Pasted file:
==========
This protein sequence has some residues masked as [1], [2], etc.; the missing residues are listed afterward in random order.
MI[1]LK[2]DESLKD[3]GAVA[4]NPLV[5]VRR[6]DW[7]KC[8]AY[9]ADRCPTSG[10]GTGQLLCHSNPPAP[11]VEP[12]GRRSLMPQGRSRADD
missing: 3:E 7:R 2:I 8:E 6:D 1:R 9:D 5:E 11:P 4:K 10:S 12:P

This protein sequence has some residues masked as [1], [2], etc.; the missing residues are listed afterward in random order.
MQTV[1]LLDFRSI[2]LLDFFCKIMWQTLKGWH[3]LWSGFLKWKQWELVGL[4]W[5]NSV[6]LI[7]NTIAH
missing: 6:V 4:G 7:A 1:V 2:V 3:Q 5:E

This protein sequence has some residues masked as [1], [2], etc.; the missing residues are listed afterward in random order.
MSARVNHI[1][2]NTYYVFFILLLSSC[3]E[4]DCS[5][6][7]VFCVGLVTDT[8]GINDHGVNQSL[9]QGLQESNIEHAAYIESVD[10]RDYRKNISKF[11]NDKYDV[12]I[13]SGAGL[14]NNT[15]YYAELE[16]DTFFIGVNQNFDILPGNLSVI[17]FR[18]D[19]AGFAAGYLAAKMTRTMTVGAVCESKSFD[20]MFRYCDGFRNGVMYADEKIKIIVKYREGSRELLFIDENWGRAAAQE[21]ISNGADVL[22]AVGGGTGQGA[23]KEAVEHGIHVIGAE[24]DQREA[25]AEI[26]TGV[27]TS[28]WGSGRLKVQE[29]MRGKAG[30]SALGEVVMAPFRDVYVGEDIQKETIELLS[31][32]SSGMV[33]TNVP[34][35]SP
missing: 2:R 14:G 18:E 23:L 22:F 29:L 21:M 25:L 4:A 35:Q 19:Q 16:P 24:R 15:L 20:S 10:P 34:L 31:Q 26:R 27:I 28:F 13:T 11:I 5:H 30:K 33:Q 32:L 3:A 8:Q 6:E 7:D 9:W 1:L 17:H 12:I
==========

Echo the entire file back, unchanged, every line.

This protein sequence has some residues masked as [1], [2], etc.; the missing residues are listed afterward in random order.
MI[1]LK[2]DESLKD[3]GAVA[4]NPLV[5]VRR[6]DW[7]KC[8]AY[9]ADRCPTSG[10]GTGQLLCHSNPPAP[11]VEP[12]GRRSLMPQGRSRADD
missing: 3:E 7:R 2:I 8:E 6:D 1:R 9:D 5:E 11:P 4:K 10:S 12:P

This protein sequence has some residues masked as [1], [2], etc.; the missing residues are listed afterward in random order.
MQTV[1]LLDFRSI[2]LLDFFCKIMWQTLKGWH[3]LWSGFLKWKQWELVGL[4]W[5]NSV[6]LI[7]NTIAH
missing: 6:V 4:G 7:A 1:V 2:V 3:Q 5:E

This protein sequence has some residues masked as [1], [2], etc.; the missing residues are listed afterward in random order.
MSARVNHI[1][2]NTYYVFFILLLSSC[3]E[4]DCS[5][6][7]VFCVGLVTDT[8]GINDHGVNQSL[9]QGLQESNIEHAAYIESVD[10]RDYRKNISKF[11]NDKYDV[12]I[13]SGAGL[14]NNT[15]YYAELE[16]DTFFIGVNQNFDILPGNLSVI[17]FR[18]D[19]AGFAAGYLAAKMTRTMTVGAVCESKSFD[20]MFRYCDGFRNGVMYADEKIKIIVKYREGSRELLFIDENWGRAAAQE[21]ISNGADVL[22]AVGGGTGQGA[23]KEAVEHGIHVIGAE[24]DQREA[25]AEI[26]TGV[27]TS[28]WGSGRLKVQE[29]MRGKAG[30]SALGEVVMAPFRDVYVGEDIQKETIELLS[31][32]SSGMV[33]TNVP[34][35]SP
missing: 2:R 14:G 18:E 23:L 22:F 29:L 21:M 25:L 4:A 35:Q 19:Q 16:P 24:R 15:L 20:S 10:P 34:L 31:Q 26:R 27:I 28:F 13:T 11:I 5:H 30:K 33:Q 32:L 3:A 8:Q 6:E 7:D 9:W 1:L 17:H 12:I